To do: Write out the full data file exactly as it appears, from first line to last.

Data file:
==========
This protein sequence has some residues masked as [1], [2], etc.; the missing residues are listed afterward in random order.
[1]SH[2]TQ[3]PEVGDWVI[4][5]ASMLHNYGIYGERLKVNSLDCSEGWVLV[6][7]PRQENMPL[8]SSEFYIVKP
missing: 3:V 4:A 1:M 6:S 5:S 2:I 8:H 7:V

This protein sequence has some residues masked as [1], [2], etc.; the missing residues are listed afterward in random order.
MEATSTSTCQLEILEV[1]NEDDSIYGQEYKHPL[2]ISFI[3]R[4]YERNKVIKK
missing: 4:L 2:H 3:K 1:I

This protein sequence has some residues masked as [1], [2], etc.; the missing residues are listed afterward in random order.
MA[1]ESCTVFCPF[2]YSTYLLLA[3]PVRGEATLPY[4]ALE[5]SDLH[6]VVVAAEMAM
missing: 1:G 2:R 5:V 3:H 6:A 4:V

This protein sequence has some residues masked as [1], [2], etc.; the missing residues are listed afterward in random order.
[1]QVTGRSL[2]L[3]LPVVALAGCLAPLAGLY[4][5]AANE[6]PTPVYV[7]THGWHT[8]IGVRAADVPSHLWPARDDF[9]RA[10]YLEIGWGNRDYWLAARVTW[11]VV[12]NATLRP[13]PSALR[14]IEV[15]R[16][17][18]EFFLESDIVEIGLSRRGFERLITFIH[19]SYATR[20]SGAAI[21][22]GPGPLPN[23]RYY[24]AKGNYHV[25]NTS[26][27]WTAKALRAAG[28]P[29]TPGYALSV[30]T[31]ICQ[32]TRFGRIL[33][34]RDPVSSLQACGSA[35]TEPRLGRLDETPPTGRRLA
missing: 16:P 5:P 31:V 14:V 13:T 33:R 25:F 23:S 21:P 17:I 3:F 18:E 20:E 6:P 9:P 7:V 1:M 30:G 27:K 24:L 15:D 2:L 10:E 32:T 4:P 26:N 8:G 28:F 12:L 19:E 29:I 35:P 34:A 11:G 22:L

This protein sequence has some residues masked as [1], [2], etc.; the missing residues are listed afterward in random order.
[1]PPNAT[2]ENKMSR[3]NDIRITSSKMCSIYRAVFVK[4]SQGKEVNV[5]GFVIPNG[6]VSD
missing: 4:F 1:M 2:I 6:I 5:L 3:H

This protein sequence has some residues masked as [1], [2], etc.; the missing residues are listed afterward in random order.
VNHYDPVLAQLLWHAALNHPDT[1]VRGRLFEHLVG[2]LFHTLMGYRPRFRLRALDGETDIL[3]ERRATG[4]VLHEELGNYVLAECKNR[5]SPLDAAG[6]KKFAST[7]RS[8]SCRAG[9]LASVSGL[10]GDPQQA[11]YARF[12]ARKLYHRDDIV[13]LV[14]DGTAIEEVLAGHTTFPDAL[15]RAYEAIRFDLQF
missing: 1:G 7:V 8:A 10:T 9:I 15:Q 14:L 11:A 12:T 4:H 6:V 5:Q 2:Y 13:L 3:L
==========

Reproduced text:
This protein sequence has some residues masked as [1], [2], etc.; the missing residues are listed afterward in random order.
[1]SH[2]TQ[3]PEVGDWVI[4][5]ASMLHNYGIYGERLKVNSLDCSEGWVLV[6][7]PRQENMPL[8]SSEFYIVKP
missing: 3:V 4:A 1:M 6:S 5:S 2:I 8:H 7:V

This protein sequence has some residues masked as [1], [2], etc.; the missing residues are listed afterward in random order.
MEATSTSTCQLEILEV[1]NEDDSIYGQEYKHPL[2]ISFI[3]R[4]YERNKVIKK
missing: 4:L 2:H 3:K 1:I

This protein sequence has some residues masked as [1], [2], etc.; the missing residues are listed afterward in random order.
MA[1]ESCTVFCPF[2]YSTYLLLA[3]PVRGEATLPY[4]ALE[5]SDLH[6]VVVAAEMAM
missing: 1:G 2:R 5:V 3:H 6:A 4:V

This protein sequence has some residues masked as [1], [2], etc.; the missing residues are listed afterward in random order.
[1]QVTGRSL[2]L[3]LPVVALAGCLAPLAGLY[4][5]AANE[6]PTPVYV[7]THGWHT[8]IGVRAADVPSHLWPARDDF[9]RA[10]YLEIGWGNRDYWLAARVTW[11]VV[12]NATLRP[13]PSALR[14]IEV[15]R[16][17][18]EFFLESDIVEIGLSRRGFERLITFIH[19]SYATR[20]SGAAI[21][22]GPGPLPN[23]RYY[24]AKGNYHV[25]NTS[26][27]WTAKALRAAG[28]P[29]TPGYALSV[30]T[31]ICQ[32]TRFGRIL[33][34]RDPVSSLQACGSA[35]TEPRLGRLDETPPTGRRLA
missing: 16:P 5:P 31:V 14:V 13:T 33:R 25:F 23:S 21:P 17:I 3:F 18:E 20:E 6:P 9:P 7:V 1:M 30:G 27:K 24:L 15:D 2:L 10:E 32:T 4:P 26:N 8:G 28:F 12:L 19:E 29:I 35:P 34:A 11:G 22:L

This protein sequence has some residues masked as [1], [2], etc.; the missing residues are listed afterward in random order.
[1]PPNAT[2]ENKMSR[3]NDIRITSSKMCSIYRAVFVK[4]SQGKEVNV[5]GFVIPNG[6]VSD
missing: 4:F 1:M 2:I 6:I 5:L 3:H

This protein sequence has some residues masked as [1], [2], etc.; the missing residues are listed afterward in random order.
VNHYDPVLAQLLWHAALNHPDT[1]VRGRLFEHLVG[2]LFHTLMGYRPRFRLRALDGETDIL[3]ERRATG[4]VLHEELGNYVLAECKNR[5]SPLDAAG[6]KKFAST[7]RS[8]SCRAG[9]LASVSGL[10]GDPQQA[11]YARF[12]ARKLYHRDDIV[13]LV[14]DGTAIEEVLAGHTTFPDAL[15]RAYEAIRFDLQF
missing: 1:G 7:V 8:A 10:T 9:I 15:Q 14:L 11:A 12:T 4:H 6:V 5:Q 2:Y 13:L 3:L